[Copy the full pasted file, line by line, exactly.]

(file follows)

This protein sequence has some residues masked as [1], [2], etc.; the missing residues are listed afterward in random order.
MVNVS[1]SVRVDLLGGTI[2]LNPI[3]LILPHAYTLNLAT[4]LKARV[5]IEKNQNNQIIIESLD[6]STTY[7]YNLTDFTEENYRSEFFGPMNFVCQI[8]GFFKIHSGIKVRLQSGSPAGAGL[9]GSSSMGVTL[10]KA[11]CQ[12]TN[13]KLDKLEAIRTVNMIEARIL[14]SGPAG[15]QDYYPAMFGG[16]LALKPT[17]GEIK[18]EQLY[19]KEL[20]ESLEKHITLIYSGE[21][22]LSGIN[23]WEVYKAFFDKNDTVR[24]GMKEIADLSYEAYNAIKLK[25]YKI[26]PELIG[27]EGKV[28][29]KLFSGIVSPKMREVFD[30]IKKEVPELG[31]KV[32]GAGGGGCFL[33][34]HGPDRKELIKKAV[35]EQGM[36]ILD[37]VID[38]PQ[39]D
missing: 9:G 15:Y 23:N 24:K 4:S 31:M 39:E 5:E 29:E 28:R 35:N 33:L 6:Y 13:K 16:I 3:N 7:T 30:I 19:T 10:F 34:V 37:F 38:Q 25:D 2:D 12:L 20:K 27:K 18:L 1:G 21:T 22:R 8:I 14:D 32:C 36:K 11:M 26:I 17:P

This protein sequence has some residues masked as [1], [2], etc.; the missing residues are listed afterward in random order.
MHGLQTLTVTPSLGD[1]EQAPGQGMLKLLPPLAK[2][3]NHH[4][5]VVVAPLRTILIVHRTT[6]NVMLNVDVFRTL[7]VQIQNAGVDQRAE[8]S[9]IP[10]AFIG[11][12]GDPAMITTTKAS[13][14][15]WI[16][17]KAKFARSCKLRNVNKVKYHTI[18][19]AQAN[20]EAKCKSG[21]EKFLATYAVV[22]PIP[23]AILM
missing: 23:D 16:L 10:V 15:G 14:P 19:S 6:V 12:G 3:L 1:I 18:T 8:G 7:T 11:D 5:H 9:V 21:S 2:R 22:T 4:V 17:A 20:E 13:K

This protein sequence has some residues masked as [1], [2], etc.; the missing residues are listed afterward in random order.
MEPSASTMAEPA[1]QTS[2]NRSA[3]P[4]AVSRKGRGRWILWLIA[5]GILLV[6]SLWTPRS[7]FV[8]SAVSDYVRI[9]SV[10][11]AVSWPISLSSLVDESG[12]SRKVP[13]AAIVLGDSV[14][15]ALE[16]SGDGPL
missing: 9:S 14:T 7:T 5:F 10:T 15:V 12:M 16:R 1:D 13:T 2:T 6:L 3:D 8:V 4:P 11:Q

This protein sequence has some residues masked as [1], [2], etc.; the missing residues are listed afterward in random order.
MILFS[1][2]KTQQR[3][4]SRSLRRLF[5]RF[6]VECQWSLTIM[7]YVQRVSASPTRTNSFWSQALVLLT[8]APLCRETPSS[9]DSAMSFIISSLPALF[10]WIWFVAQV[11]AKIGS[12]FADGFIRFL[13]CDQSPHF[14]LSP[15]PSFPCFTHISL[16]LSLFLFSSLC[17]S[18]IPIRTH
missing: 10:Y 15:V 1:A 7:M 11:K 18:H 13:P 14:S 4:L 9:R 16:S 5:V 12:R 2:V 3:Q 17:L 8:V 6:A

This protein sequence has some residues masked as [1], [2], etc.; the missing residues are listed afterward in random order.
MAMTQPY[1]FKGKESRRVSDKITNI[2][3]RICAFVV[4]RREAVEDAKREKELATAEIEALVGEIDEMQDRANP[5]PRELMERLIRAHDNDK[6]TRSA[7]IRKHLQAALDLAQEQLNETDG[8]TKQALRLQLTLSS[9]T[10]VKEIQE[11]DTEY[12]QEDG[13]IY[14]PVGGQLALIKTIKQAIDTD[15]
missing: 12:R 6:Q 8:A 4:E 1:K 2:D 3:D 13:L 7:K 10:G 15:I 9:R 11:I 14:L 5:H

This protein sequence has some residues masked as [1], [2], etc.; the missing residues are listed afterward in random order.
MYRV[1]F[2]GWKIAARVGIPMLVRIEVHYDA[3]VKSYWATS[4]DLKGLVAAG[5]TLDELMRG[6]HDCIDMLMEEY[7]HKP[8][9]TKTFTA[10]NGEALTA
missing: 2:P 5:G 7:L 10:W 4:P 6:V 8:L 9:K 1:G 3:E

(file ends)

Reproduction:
This protein sequence has some residues masked as [1], [2], etc.; the missing residues are listed afterward in random order.
MVNVS[1]SVRVDLLGGTI[2]LNPI[3]LILPHAYTLNLAT[4]LKARV[5]IEKNQNNQIIIESLD[6]STTY[7]YNLTDFTEENYRSEFFGPMNFVCQI[8]GFFKIHSGIKVRLQSGSPAGAGL[9]GSSSMGVTL[10]KA[11]CQ[12]TN[13]KLDKLEAIRTVNMIEARIL[14]SGPAG[15]QDYYPAMFGG[16]LALKPT[17]GEIK[18]EQLY[19]KEL[20]ESLEKHITLIYSGE[21][22]LSGIN[23]WEVYKAFFDKNDTVR[24]GMKEIADLSYEAYNAIKLK[25]YKI[26]PELIG[27]EGKV[28][29]KLFSGIVSPKMREVFD[30]IKKEVPELG[31]KV[32]GAGGGGCFL[33][34]HGPDRKELIKKAV[35]EQGM[36]ILD[37]VID[38]PQ[39]D
missing: 9:G 15:Y 23:N 24:K 4:S 31:M 39:E 5:E 29:E 28:R 35:N 33:L 6:Y 13:K 16:I 3:N 7:T 30:I 19:T 10:F 34:V 37:F 38:Q 25:D 2:D 12:L 20:K 27:K 18:L 1:G 21:T 22:R 8:I 14:D 32:C 36:K 11:M 26:I 17:P

This protein sequence has some residues masked as [1], [2], etc.; the missing residues are listed afterward in random order.
MHGLQTLTVTPSLGD[1]EQAPGQGMLKLLPPLAK[2][3]NHH[4][5]VVVAPLRTILIVHRTT[6]NVMLNVDVFRTL[7]VQIQNAGVDQRAE[8]S[9]IP[10]AFIG[11][12]GDPAMITTTKAS[13][14][15]WI[16][17]KAKFARSCKLRNVNKVKYHTI[18][19]AQAN[20]EAKCKSG[21]EKFLATYAVV[22]PIP[23]AILM
missing: 23:D 16:L 10:V 15:G 14:P 19:S 6:V 12:G 3:L 1:I 18:T 8:G 7:T 11:D 5:H 9:V 21:S 2:R 22:T 4:V 17:A 20:E 13:K

This protein sequence has some residues masked as [1], [2], etc.; the missing residues are listed afterward in random order.
MEPSASTMAEPA[1]QTS[2]NRSA[3]P[4]AVSRKGRGRWILWLIA[5]GILLV[6]SLWTPRS[7]FV[8]SAVSDYVRI[9]SV[10][11]AVSWPISLSSLVDESG[12]SRKVP[13]AAIVLGDSV[14][15]ALE[16]SGDGPL
missing: 9:S 14:T 7:T 5:F 10:T 15:V 12:M 16:R 1:D 13:T 2:T 6:L 3:D 8:V 4:P 11:Q

This protein sequence has some residues masked as [1], [2], etc.; the missing residues are listed afterward in random order.
MILFS[1][2]KTQQR[3][4]SRSLRRLF[5]RF[6]VECQWSLTIM[7]YVQRVSASPTRTNSFWSQALVLLT[8]APLCRETPSS[9]DSAMSFIISSLPALF[10]WIWFVAQV[11]AKIGS[12]FADGFIRFL[13]CDQSPHF[14]LSP[15]PSFPCFTHISL[16]LSLFLFSSLC[17]S[18]IPIRTH
missing: 10:Y 15:V 1:A 7:M 11:K 18:H 13:P 14:S 4:L 9:R 16:S 5:V 12:R 2:V 3:Q 17:L 8:V 6:A

This protein sequence has some residues masked as [1], [2], etc.; the missing residues are listed afterward in random order.
MAMTQPY[1]FKGKESRRVSDKITNI[2][3]RICAFVV[4]RREAVEDAKREKELATAEIEALVGEIDEMQDRANP[5]PRELMERLIRAHDNDK[6]TRSA[7]IRKHLQAALDLAQEQLNETDG[8]TKQALRLQLTLSS[9]T[10]VKEIQE[11]DTEY[12]QEDG[13]IY[14]PVGGQLALIKTIKQAIDTD[15]
missing: 12:R 6:Q 8:A 4:E 1:K 2:D 3:D 13:L 7:K 10:G 15:I 9:R 11:I 14:L 5:H

This protein sequence has some residues masked as [1], [2], etc.; the missing residues are listed afterward in random order.
MYRV[1]F[2]GWKIAARVGIPMLVRIEVHYDA[3]VKSYWATS[4]DLKGLVAAG[5]TLDELMRG[6]HDCIDMLMEEY[7]HKP[8][9]TKTFTA[10]NGEALTA
missing: 2:P 5:G 7:L 10:W 4:P 6:V 8:L 9:K 1:G 3:E